The CNST thrives on its cutting-edge core research in bionanotechnology, computational nanotechnology, nanocharacterization, nanoelectromechanical systems, nanoelectronics, nanofabrication, nanomaterials, and nanophotonics. Translational areas include: nanoagriculture and food, nanoenvironment, nanomanufacturing, nanomedicine, nanosecurity, and societal implications of nanotechnology. For more information visit: nano.illinois.edu or email: firstname.lastname@example.org or call 217-244-1353. Workshop Sponsored by: The Center for Nanoscale Science and Technology at the University of Illinois at Urbana-Champaign Co-sponsors: Micro and Nanotechnology Laboratory National Center for Supercomputing Applications
Beckman Institute for Advanced Science and Technology Coordinated Science Laboratory Frederick Seitz Materials Research Laboratory Institute for Genomic Biology NSF IGERT- CMMB NIH/NCI M-CNTC NSF STC Center on Emergent Behaviors of Integrated Cellular Systems (EBICS, co-location) NSF Nano-CEMMS Network for Computational Nanotechnology/NanoHub at Illinois Nanotechnology Community of Scholars at ACES
Gang Logan Liu, Electrical and Computer Engineering, and Bioengineering, Illinois
Prof. G. Logan Liu has a multidisciplinary educational background and was trained in both engineering technology development and clinical medical research environment. He obtained his joint Ph.D. degree in Bioengineering from University of California-Berkeley and University of California-San Francisco with the honor of outstanding publication award. His graduate research was focusing on developing micro and nanophotonic and electronic molecular detection systems for cancer diagnosis and therapy. He received his postdoctoral training in Helen Diller Family Comprehensive Cancer Center at San Francisco where he worked with breast and prostate oncologists and clinical medical workers to apply novel nanotechnologies in diagnosing and curing cancers. After the medical postdoctoral training, he joined Lawrence Livermore National Laboratory as a prestigious Lawrence Fellow funded by U.S. Department of Energy to foster the nanobiotechnology research there for biodefense applications. In 2008 Prof. Liu joined University of Illinois at Urbana-Champaign as an assistant professor in department of electrical and computer engineering and micro and nanotechnology laboratory. His expertise includes design, modeling, and fabrication of nanoelectronic and nanophotonic devices and their biomedical applications. His current research interest is developing "Nanobionics" by integrating solid-state optoelectronic nanodevices with functional biomolecules and studying the properties of electrons, photons and ions in the hybrid system. In his vision, varies of nanobionics systems will be created for applications in health care, energy harvesting and environment protections.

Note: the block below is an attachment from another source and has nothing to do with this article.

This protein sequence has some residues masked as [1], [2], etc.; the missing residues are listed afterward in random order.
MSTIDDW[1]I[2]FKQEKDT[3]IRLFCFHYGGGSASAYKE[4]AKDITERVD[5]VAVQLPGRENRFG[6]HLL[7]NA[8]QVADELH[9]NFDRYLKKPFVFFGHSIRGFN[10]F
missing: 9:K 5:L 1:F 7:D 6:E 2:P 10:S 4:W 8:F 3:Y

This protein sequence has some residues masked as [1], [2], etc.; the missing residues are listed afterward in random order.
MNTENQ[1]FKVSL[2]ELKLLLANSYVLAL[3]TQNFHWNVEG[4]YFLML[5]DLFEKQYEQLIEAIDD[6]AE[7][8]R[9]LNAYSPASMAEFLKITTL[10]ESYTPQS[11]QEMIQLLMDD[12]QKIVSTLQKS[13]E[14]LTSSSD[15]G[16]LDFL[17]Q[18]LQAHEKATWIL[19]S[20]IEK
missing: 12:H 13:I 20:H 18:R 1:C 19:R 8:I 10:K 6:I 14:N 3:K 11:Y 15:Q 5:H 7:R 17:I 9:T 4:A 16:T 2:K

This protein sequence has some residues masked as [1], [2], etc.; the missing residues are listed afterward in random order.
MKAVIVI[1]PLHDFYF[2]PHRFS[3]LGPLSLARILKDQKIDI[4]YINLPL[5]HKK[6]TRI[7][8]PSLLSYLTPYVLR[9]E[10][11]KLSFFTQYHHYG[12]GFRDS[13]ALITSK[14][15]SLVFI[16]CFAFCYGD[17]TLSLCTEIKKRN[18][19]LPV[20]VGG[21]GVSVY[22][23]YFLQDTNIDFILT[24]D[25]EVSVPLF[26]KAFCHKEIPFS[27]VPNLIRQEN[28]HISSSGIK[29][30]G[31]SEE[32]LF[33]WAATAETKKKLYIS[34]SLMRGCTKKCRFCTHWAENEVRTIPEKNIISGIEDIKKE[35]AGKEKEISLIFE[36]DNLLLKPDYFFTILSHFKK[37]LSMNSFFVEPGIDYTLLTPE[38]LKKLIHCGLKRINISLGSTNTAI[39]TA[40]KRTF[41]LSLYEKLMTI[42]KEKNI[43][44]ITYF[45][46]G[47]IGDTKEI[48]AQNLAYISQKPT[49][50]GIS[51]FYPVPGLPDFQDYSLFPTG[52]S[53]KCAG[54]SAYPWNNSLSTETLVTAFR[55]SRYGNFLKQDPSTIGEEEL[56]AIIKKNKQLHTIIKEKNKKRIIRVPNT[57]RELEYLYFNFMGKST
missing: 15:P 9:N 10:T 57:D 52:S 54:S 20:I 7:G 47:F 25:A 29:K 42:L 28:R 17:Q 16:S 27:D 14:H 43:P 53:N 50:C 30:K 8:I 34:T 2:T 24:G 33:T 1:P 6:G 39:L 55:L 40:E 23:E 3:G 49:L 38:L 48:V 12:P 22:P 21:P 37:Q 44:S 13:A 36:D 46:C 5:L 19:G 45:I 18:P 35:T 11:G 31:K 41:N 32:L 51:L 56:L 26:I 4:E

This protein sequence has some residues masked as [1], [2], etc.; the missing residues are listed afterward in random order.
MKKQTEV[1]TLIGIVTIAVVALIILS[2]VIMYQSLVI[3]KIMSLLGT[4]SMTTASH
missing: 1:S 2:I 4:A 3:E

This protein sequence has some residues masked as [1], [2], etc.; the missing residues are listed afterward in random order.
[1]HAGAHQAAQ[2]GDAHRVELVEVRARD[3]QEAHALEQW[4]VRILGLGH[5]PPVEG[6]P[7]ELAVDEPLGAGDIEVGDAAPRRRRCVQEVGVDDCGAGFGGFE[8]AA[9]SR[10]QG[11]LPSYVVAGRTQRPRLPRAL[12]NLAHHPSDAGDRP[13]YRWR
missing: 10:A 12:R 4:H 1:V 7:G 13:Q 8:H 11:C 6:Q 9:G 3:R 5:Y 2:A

From Dr. Liu's Faculty profile
Researchers should cite this work as follows:
MNTL, University of Illinois, Urbana-Champaign, Urbana, IL